This. I remember walking, unsteady on chubby toddler legs,
while dog barks, shrill and desperate, at cliffs he couldn’t climb.
We drew up there, on that jaggedly comforting edge.
Names and faces smudged in red and yellow stone.
Wandering among the pine trees, I saw the dappled fronds
grow sleepy with cold, and the lichen crept into the cracks.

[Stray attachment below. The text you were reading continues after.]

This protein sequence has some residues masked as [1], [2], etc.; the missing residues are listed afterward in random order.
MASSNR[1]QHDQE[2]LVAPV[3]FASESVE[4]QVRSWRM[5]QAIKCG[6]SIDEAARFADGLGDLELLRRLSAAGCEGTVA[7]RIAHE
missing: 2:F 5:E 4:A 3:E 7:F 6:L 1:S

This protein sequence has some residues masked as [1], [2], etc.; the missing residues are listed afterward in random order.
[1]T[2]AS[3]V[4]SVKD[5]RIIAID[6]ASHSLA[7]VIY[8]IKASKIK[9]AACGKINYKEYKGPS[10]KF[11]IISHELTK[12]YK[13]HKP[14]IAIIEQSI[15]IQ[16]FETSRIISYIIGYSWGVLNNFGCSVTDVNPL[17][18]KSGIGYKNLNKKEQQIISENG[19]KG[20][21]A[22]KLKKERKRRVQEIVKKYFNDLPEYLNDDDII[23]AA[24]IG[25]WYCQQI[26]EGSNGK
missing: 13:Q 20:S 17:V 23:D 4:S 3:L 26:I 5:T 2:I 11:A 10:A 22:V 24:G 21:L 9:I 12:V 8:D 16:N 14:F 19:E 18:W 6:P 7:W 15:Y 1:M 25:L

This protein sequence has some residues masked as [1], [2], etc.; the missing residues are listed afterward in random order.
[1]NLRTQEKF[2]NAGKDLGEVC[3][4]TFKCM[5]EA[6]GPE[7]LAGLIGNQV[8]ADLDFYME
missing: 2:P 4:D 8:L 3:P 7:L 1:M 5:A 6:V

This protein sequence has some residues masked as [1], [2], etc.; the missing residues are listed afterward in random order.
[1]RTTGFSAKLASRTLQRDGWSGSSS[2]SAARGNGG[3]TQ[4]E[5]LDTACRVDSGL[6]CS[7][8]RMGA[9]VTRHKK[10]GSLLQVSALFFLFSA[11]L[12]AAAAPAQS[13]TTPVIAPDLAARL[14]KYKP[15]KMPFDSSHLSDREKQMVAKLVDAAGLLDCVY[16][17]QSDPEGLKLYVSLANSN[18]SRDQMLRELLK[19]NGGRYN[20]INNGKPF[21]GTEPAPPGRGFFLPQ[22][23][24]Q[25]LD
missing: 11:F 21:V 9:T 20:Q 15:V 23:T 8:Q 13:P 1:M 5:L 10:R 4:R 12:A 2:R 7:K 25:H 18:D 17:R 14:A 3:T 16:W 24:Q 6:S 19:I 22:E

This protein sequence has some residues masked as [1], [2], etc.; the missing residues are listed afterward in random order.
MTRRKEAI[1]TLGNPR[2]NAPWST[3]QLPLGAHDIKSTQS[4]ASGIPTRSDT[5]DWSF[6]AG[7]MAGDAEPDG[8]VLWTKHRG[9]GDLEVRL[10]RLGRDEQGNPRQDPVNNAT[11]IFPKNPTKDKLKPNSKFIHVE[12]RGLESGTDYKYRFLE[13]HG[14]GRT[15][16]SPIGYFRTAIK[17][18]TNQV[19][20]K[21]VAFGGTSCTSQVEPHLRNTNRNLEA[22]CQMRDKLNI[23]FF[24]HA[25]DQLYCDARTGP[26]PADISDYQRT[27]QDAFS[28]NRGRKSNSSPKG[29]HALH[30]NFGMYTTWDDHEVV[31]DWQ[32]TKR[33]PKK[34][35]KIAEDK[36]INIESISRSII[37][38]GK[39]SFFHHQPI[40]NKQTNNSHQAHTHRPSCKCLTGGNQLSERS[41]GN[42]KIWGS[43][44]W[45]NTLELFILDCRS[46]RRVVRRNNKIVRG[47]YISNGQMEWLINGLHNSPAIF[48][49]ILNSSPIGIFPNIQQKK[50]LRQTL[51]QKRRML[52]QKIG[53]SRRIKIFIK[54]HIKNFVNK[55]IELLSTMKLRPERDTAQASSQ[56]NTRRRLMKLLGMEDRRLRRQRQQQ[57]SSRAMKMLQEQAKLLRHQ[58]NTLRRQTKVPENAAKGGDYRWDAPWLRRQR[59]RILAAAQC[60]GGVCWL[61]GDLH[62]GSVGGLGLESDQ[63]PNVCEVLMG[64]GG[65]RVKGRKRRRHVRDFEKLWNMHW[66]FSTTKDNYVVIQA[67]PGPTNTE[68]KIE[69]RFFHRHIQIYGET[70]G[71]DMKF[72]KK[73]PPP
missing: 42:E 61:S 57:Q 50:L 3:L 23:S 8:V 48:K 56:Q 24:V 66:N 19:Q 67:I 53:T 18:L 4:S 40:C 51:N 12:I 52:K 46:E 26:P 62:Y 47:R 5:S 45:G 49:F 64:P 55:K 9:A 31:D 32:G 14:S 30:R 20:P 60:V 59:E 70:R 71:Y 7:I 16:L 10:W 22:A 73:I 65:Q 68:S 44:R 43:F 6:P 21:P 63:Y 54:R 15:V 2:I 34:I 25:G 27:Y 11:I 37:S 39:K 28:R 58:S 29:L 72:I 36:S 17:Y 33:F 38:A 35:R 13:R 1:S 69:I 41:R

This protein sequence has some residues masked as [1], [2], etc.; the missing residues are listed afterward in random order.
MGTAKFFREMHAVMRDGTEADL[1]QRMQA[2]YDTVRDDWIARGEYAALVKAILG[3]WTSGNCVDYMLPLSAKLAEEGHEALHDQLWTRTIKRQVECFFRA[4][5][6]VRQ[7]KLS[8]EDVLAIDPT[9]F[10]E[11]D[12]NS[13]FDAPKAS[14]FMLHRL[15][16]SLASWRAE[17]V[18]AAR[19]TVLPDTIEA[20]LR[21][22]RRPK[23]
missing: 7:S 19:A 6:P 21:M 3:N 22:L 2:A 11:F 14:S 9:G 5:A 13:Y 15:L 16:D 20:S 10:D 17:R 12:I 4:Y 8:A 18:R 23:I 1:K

Sledding, giddily, down sharp and slick dips, with Jackson,
I was unknowingly brash with danger. How innocent the daggers
look when sheathed in snow. The blackberries and raspberries and blueberries
grow wild there, almost as eager to be eaten as we are to eat them.
The path is now leafy with age, and the stones no longer so trodden upon.
This, the cold shoulder where I, drunk with childhood, ran.
This, the lonely miracle tree, growing out of stone.